Bio based phenolic resins and adhesives derived from forestry residues wastes and lignin
Biomass Solvolytic Liquefaction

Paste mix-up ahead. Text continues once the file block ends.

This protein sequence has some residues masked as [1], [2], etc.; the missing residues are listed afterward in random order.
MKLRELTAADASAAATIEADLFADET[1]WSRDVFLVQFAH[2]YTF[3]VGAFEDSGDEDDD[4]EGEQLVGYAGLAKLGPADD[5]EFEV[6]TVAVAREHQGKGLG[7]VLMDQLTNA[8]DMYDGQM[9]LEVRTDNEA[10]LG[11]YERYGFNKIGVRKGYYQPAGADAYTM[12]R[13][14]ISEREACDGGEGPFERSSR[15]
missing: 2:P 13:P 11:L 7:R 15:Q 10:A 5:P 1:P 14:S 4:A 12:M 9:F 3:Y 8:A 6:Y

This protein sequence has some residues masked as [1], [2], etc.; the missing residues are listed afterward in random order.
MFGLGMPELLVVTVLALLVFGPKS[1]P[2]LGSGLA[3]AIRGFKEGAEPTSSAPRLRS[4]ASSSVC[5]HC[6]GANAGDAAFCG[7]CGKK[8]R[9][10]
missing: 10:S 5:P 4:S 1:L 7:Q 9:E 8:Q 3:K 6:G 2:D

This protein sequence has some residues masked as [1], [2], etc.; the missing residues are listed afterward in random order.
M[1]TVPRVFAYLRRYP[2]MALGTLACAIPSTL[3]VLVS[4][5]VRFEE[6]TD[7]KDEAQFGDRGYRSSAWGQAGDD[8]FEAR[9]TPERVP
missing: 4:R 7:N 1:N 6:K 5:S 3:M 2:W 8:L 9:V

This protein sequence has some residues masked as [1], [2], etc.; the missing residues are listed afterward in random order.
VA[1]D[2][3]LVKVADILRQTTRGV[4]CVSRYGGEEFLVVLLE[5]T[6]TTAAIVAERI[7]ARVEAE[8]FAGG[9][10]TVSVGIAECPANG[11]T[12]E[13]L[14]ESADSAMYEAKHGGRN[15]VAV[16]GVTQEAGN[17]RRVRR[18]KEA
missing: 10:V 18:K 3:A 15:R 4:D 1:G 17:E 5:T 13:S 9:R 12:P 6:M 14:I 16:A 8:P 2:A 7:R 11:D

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The work presented here aims to produce bio-phenolic compounds from forestry biomass (residues, wastes and lignin), and substitute petroleum-based phenol with the bio-phenolic compounds to produce high quality bio-based phenol formaldehyde (PF) resins. For the production of bio-phenolic compounds from biomass, alcohol (methanol or ethanol) and water showed synergistic effects on biomass direct liquefaction. 65 wt% of bio-oil and a biomass conversion at > 95% were obtained at 300 C for 15 min in the 50%/50% (w/w) co-solvent of either methanol-water or ethanol-water. At a temperature higher than 300 C, conversion of bio-oil to char was significant via re-polymerization reactions. The Fourier Transform Infrared Spectroscopy (FTIR) and Gas Chromatography-Mass Spectroscopy (GC-MS) analyses of the obtained bio-oils confirmed the presence of primarily phenolic compounds and their derivatives (such as benzenes), followed by aldehyde, long-chain (and cyclic) ketones and alcohols, ester, organic acid, and ether compounds. The Gel Permeation Chromatography (GPC) results suggested that hot-compressed ethanol as the liquefaction solvent favored lignin degradation into monomeric phenols. The X-ray Diffraction (XRD) patterns of Eastern White Pine (Pinus strobus L.) wood before and after the liquefaction displayed that the cellulosic structure of the feedstock was completely converted into amorphous carbon at around 300 C, and into crystalline carbon at about 350 C.